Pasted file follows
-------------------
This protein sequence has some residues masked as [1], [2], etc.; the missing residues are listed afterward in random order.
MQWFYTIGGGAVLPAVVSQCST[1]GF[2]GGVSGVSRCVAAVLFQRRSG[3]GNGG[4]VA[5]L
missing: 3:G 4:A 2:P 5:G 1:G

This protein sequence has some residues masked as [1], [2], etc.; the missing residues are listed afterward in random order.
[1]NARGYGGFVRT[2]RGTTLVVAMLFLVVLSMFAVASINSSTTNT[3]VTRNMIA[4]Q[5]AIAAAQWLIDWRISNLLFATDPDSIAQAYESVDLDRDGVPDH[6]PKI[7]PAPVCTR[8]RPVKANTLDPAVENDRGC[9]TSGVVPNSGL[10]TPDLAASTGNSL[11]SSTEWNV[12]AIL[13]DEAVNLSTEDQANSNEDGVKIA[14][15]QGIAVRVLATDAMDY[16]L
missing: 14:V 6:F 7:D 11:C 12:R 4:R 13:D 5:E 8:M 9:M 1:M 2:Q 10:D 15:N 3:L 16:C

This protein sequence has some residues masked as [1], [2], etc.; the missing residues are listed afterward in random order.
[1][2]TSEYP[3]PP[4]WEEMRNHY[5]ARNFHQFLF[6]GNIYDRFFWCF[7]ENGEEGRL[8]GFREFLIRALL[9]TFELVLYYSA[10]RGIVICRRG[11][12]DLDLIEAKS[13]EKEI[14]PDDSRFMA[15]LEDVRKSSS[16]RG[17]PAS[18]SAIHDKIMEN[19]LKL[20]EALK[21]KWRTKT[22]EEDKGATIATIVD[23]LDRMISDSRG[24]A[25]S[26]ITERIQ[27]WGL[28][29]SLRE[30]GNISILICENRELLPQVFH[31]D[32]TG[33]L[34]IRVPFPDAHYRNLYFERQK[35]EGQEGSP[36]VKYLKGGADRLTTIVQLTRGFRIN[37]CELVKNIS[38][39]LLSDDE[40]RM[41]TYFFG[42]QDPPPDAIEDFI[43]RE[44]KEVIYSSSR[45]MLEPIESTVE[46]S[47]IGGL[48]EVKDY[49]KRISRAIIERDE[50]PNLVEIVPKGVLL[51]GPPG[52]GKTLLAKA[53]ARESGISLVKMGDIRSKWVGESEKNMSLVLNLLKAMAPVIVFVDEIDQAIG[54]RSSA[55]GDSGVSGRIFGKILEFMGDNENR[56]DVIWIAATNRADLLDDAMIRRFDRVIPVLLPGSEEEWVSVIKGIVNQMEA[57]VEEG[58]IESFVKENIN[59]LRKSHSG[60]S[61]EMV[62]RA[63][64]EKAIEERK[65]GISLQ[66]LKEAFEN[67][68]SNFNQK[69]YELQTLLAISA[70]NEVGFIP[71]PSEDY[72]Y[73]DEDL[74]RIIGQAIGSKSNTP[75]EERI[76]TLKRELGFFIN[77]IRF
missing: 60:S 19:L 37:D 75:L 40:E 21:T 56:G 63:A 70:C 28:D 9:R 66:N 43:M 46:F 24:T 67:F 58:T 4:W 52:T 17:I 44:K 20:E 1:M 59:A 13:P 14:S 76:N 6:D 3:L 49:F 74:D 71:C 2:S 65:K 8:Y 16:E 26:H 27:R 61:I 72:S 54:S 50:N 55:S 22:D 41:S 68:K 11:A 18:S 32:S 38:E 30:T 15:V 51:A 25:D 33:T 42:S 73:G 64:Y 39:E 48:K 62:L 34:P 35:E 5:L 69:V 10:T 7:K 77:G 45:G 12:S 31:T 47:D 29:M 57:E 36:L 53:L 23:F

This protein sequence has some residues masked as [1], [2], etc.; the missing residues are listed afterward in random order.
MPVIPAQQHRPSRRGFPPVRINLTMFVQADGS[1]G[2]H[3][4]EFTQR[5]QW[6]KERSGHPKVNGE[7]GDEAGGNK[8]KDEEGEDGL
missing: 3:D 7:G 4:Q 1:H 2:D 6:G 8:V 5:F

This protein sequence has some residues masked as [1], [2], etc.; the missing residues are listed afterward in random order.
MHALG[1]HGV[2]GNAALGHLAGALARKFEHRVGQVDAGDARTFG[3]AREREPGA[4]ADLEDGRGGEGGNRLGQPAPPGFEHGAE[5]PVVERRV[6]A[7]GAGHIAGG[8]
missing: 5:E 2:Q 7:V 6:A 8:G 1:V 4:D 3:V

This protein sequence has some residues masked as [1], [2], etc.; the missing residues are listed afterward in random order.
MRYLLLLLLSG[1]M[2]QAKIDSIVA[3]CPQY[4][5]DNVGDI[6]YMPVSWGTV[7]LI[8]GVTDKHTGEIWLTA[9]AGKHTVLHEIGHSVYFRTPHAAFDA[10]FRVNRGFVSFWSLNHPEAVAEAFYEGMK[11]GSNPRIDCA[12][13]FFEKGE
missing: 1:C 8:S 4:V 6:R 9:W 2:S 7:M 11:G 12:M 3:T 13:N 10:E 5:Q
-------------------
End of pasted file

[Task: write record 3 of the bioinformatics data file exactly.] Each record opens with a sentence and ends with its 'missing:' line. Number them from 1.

This protein sequence has some residues masked as [1], [2], etc.; the missing residues are listed afterward in random order.
[1][2]TSEYP[3]PP[4]WEEMRNHY[5]ARNFHQFLF[6]GNIYDRFFWCF[7]ENGEEGRL[8]GFREFLIRALL[9]TFELVLYYSA[10]RGIVICRRG[11][12]DLDLIEAKS[13]EKEI[14]PDDSRFMA[15]LEDVRKSSS[16]RG[17]PAS[18]SAIHDKIMEN[19]LKL[20]EALK[21]KWRTKT[22]EEDKGATIATIVD[23]LDRMISDSRG[24]A[25]S[26]ITERIQ[27]WGL[28][29]SLRE[30]GNISILICENRELLPQVFH[31]D[32]TG[33]L[34]IRVPFPDAHYRNLYFERQK[35]EGQEGSP[36]VKYLKGGADRLTTIVQLTRGFRIN[37]CELVKNIS[38][39]LLSDDE[40]RM[41]TYFFG[42]QDPPPDAIEDFI[43]RE[44]KEVIYSSSR[45]MLEPIESTVE[46]S[47]IGGL[48]EVKDY[49]KRISRAIIERDE[50]PNLVEIVPKGVLL[51]GPPG[52]GKTLLAKA[53]ARESGISLVKMGDIRSKWVGESEKNMSLVLNLLKAMAPVIVFVDEIDQAIG[54]RSSA[55]GDSGVSGRIFGKILEFMGDNENR[56]DVIWIAATNRADLLDDAMIRRFDRVIPVLLPGSEEEWVSVIKGIVNQMEA[57]VEEG[58]IESFVKENIN[59]LRKSHSG[60]S[61]EMV[62]RA[63][64]EKAIEERK[65]GISLQ[66]LKEAFEN[67][68]SNFNQK[69]YELQTLLAISA[70]NEVGFIP[71]PSEDY[72]Y[73]DEDL[74]RIIGQAIGSKSNTP[75]EERI[76]TLKRELGFFIN[77]IRF
missing: 60:S 19:L 37:D 75:L 40:E 21:T 56:G 63:A 70:C 28:D 9:R 66:N 43:M 46:F 24:T 67:F 58:T 4:W 52:T 17:I 44:K 20:E 1:M 59:A 13:P 14:S 76:N 6:D 3:L 49:F 74:D 71:C 2:S 65:K 8:Y 16:E 26:H 27:R 61:I 72:S 54:S 50:N 55:S 22:D 41:S 68:K 11:A 18:S 32:S 38:E 30:T 15:V 51:A 25:D 33:T 42:S 73:G 64:Y 39:E 48:K 62:L 34:P 35:E 5:L 69:V 10:T 7:K 77:G 45:G 12:S 31:T 47:D 29:M 57:E 36:L 53:L 23:F